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A customs broker facilitates the import and export of goods with foreign countries that are subject to customs inspection and restrictions. These commodities shipments can be large or small and include perishable as well as non-perishable merchandise. The broker normally serves as the key liaison between the importer, exporter and government agencies. She may specialize in certain types of merchandise such as clothing or food, or confine her job to authorizing and approving the manifests and crews of large cargo ships or container vessels.
Freight forwarders and customs brokerage firms are often considered the most common employers of customs brokers, but brokers also commonly work for shipping companies, trade authorities or import and export firms. Some customs brokers also work as independent contractors who provide services for a variety of companies. Customs agent jobs are typically located at major harbors or airports with heavy international trade activity.
A commonly misconstrued assumption is that United States (U.S.) customs brokers are the same as customs agents. U.S. customs agents, however, are employed by a government agency, while customs brokers are private sector workers. In some other countries though, the terms are interchangeable.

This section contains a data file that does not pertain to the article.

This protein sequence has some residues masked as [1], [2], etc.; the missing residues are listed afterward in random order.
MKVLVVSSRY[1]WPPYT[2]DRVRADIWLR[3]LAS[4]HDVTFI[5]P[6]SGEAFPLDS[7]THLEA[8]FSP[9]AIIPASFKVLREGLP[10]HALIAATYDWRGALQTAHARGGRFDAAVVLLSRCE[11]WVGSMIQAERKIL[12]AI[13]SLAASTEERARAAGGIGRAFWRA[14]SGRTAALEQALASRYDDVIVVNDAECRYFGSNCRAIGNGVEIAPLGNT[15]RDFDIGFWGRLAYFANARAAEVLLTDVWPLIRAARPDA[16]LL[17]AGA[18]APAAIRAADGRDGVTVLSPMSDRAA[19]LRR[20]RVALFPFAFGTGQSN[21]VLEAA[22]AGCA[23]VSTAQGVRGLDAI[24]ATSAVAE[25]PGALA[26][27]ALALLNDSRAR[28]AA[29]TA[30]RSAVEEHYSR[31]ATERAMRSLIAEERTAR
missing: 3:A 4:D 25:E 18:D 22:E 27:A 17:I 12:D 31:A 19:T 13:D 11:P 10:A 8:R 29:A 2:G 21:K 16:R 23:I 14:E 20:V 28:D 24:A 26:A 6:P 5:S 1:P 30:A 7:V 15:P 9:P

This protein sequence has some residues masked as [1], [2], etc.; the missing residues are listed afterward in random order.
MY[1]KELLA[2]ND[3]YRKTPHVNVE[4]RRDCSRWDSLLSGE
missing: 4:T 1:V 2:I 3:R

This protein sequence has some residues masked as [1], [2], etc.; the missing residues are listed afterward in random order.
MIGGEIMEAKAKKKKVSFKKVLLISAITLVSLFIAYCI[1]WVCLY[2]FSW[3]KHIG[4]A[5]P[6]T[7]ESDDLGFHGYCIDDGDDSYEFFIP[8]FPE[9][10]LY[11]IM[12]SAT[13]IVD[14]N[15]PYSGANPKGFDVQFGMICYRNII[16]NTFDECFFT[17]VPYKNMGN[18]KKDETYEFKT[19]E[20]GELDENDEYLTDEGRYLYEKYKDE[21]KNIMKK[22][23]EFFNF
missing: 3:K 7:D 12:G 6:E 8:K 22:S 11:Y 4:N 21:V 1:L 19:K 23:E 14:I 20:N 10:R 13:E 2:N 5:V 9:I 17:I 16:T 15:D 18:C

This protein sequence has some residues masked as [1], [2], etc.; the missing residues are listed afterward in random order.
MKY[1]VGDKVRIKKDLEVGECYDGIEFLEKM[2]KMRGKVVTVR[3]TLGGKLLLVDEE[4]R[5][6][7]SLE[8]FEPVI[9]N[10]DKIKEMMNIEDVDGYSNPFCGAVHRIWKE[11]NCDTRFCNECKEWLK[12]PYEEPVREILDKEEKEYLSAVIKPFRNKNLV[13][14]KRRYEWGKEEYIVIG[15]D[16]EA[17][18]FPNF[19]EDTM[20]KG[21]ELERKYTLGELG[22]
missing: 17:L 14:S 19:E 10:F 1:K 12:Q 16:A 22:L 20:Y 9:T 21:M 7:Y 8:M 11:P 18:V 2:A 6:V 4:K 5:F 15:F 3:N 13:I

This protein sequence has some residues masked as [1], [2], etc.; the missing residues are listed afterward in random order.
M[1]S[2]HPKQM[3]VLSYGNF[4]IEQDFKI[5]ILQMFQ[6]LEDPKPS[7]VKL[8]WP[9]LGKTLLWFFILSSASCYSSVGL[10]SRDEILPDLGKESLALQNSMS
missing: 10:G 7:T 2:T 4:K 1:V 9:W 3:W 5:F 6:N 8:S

Preparing documents according to stringent guidelines is a large part of a custom broker’s job. For goods to be expediently forwarded to the desired locations, documents regarding excise restrictions, duty terms and taxes must be fully and correctly completed. If the customs authorities discover any omissions or non-conformance issues in the paperwork, the goods are normally held in limbo until she corrects the errors. Wholly compliant documentation generally requires full payment of all fees before the shipment is released.
Requirements for incoming and outgoing shipments vary greatly. A customs broker is commonly required to be knowledgeable of these regulations and guidelines and keep informed of changes to these terms and conditions. She normally received regular updates via e-mail to ensure she is aware of any changes in international trade policies and procedures. These informational bulletins typically come from countries around the world and frequently pertain to shipments of food, drugs, animals and fresh fruits, vegetables and plants.
Being well informed of the most current prerequisites for imports and exports helps eliminate shipping delays or confiscation of goods. These setbacks are often costly to the involved merchants. A successful customs broker can sometimes negotiate extensions for the clearance of goods until the proper documentation is obtained.
There are no prescribed educational requirements to become a customs broker. A bachelor’s degree in international trade or economics is often preferred. A number of colleges and trade schools offer courses in customs brokerage. Most customs brokers are required to pass a test and background check prior to being hired.
Customs brokers are licensed in the United States. To obtain a customs broker license, the applicant must pay a fee and take an examination.
Depending on a variety of factors, a customs broker license can take as long as one year to receive. There is also an appeal process for applicants who feel their test scores were wrong or whose applications are denied by the licensing authority.
The open-book exam tests the applicant's knowledge of tariffs, federal regulations and regulations directly related to work as a customs broker.